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Showing posts from October, 2014

College and University Enrollment in 2021

The National Center for Education Statistics (NCES) provides a lot of snapshot reports of national education data, but it also produces projections of educational statistics out ten years that can prove useful.  Unfortunately, they're always a couple years behind the curve, so this is from the 2012 report (the 2013 report is out, but only available in pdf format.)

It tells an interesting story of college enrollment that can be helpful as we look into the future.  By 2021, overall enrollment will increase with the US population; it will still be mostly Caucasian students, although that majority will have shrunk; and Hispanics will have overtaken African-Americans as the second largest ethnic group.

If your institution isn't thinking about the future, and especially if your administration is still dominated by people who went to college in the 1960's and 1970's, you should show them this.

Is this a case of everything changing?  Or everything staying the same?  Let me kno…

Educational Attainment by Race and Gender

This is a great example of how Data Visualization helps tell a story.

First, take a look at this table of data and tell me what you see.  I know, right?  Not much stands out of a table of black numbers on a white canvas.

Now look below.  It's pretty much the same data (I did not display SME), but it shows you a pattern you see instantly.  This is the percent of people by age who are enrolled in any school, from pre-school to graduate programs.  On the first view, you see the pattern by age group; each line is a gender/ethnic group (white females, Hispanic males, etc.)  Right away, the story jumps out at you.  In very early years, white students are enrolled at greater rates.  From ages 6-15, things even out, then they split again. (Causality, coincidence, or co-variance with data you don't see?)

The view starts with 1995, but use the slider in the top right corner to scroll through the years.  When you do, you'll see the consistency over time is another story element.  We&…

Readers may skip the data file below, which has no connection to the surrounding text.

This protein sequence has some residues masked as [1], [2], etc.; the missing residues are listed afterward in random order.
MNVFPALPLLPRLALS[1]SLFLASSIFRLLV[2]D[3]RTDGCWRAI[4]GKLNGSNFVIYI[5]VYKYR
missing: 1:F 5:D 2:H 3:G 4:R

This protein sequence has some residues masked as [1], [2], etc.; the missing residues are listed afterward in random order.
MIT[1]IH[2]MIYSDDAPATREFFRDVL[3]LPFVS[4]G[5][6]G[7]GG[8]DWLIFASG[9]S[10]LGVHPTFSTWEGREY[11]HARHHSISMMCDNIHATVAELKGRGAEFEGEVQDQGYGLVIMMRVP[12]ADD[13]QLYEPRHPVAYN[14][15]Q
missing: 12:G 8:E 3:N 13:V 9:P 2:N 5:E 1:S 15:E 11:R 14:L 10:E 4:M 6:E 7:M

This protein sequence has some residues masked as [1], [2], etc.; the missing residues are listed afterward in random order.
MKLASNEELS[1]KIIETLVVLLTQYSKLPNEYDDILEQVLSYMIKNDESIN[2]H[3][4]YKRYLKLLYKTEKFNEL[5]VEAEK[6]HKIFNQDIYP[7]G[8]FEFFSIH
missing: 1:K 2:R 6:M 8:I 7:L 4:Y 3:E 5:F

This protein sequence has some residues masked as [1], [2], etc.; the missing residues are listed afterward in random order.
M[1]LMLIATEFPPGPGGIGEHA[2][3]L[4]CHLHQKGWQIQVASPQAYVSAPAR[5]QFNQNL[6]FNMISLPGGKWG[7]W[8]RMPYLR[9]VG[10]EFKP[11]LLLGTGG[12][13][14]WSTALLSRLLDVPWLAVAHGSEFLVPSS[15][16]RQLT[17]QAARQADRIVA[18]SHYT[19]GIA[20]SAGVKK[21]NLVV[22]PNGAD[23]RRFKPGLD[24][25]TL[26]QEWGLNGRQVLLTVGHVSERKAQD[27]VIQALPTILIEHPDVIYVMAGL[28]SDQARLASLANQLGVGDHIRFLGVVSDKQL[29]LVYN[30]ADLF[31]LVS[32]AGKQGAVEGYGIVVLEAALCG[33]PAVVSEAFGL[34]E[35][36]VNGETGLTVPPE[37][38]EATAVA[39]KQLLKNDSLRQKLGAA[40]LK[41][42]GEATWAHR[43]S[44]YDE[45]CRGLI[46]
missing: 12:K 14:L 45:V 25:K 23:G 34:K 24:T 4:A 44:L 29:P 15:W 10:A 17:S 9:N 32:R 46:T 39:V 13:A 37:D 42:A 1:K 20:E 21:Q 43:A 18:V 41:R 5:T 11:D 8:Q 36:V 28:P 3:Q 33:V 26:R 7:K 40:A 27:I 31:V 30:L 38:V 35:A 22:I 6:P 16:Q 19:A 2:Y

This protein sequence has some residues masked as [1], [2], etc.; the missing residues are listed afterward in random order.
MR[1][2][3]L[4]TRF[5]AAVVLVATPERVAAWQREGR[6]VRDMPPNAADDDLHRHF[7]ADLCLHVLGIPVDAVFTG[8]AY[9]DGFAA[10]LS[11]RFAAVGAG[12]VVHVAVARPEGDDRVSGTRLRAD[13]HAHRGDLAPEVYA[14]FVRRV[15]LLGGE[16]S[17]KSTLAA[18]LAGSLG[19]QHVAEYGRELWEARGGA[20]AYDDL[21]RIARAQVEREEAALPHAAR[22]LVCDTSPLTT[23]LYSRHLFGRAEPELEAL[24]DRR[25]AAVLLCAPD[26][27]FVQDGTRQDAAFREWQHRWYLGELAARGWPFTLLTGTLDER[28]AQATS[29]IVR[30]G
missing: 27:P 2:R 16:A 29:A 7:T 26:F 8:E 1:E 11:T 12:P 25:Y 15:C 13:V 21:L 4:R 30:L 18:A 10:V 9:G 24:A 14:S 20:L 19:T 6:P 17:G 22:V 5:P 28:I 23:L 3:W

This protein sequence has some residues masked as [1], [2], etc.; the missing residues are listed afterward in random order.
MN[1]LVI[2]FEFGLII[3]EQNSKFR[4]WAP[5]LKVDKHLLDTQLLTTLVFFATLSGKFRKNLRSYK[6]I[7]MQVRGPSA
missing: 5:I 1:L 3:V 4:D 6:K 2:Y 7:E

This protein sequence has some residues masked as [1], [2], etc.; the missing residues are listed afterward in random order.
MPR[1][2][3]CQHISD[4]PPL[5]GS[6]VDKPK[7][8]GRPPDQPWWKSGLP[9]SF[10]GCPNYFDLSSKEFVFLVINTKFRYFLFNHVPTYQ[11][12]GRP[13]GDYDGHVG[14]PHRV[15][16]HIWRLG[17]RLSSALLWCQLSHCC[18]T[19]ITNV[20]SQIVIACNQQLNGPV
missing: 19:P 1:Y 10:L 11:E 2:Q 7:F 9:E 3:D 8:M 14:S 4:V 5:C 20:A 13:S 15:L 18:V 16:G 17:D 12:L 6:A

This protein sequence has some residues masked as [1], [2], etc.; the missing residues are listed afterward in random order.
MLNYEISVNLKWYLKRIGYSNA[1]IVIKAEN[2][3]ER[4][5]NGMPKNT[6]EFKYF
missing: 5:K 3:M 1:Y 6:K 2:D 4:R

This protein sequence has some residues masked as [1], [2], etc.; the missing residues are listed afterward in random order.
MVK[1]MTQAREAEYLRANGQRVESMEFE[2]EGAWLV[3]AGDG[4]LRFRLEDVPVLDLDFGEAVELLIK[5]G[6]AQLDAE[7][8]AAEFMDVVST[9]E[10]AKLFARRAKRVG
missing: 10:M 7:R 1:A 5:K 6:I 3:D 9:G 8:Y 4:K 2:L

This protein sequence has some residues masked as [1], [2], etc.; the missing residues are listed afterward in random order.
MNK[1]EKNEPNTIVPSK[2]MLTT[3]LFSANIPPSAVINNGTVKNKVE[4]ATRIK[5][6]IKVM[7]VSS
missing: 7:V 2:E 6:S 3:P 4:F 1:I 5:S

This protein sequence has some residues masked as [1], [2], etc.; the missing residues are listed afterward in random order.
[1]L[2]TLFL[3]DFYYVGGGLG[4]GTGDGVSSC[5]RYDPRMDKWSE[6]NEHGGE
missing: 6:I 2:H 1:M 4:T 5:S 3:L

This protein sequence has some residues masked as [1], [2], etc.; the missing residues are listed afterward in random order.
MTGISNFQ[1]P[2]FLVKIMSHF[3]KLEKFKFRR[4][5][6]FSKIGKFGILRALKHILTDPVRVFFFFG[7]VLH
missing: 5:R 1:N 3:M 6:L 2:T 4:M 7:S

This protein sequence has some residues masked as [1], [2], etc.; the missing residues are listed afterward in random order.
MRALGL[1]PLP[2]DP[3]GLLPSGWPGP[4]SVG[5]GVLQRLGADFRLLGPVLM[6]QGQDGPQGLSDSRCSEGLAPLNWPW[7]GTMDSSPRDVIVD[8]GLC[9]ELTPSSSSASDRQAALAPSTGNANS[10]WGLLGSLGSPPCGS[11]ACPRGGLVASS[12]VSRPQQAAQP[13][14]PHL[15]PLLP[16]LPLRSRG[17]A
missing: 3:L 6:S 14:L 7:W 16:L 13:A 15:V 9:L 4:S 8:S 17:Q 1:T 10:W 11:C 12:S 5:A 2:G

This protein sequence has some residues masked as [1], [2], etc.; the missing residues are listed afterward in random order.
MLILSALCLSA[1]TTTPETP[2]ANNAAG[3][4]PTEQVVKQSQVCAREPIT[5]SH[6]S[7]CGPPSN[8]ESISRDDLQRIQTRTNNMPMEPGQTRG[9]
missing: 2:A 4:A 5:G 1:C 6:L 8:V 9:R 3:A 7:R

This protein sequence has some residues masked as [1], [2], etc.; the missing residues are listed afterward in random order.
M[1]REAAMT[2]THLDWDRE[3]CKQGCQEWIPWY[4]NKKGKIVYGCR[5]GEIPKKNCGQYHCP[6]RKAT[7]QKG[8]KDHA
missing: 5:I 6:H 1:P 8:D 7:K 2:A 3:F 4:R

Where do International Students Enroll in the US?

Here's some more interesting information from the IIE Open Doors Project, but this is not about where US students study overseas, but where students from overseas enroll in the US.  This is pretty simple, actually.

Each dot on the map represents a college or university (hover over for details).  The size of the dot represents the International Student population in 2012, and the color represents the percentage of enrollment at that college or university that is international (that is, on a J-1 or F-1 Visa, presumably; permanent residents are not considered international students.)  The bar charts below show every IHE with both the number of international students (right column) and percentage of all enrollment that is international (on the left.)

You can use the filters to narrow down the IHEs displayed, by choosing the number of international students, the percent international, or the percent of all enrollment that is international.  And you can sort the bar charts by hovering …

Students Studying Abroad from American Universities

Lots of US college students study abroad, and the IIE Open Doors Project has great data about where they go; if you're a member, they graciously make even more detailed data about what colleges and universities they attend.

So I took that data and rolled it (from 2012) into my IPEDS data set (from 2013) to see what jumped out at me.  On this visualization, you can sort the top chart several ways to see who comes to the top of the list: Alphabetically, by the number of students studying abroad, by the percent of all enrollment or the percent of undergraduate enrollment.  Just hover over the top of that column until the small icon pops up, and click on it.  It will sort ascending, descending, and alphabetically with subsequent clicks.

Note, I've taken a few institutions out because they are mostly graduate and thus have undergrad/study abroad percentages off the charts.

The bottom chart is more interesting, I think, for the pattern it shows: For public institutions, a higher per…

Changes in Degrees Awarded Over Time

As we continue the push to enroll and graduate more students from colleges, it's interesting to look back at trends in degrees awarded, at the Bachelor's, Master's, and Doctoral levels over time.  So, I downloaded data from the Digest of Education Statistics and came up with this.

At the very top level, we see that the number of degrees awarded has increased dramatically since 1970, although of course so has the population: It's up about 51% since 1970, while degrees awarded increased 138%, while bachelor's degrees increased just 113%.  You can't say after looking at those statistics, however, whether we've been successful or not; along with the increase in population comes shifts in age distributions, as well as ethnicity and wealth, all of which affect the likelihood of going to college.

Still, the interesting stuff comes as you scroll across the gray boxes on the top, and drill down by academic discipline: Decreases in English and Education, and increas…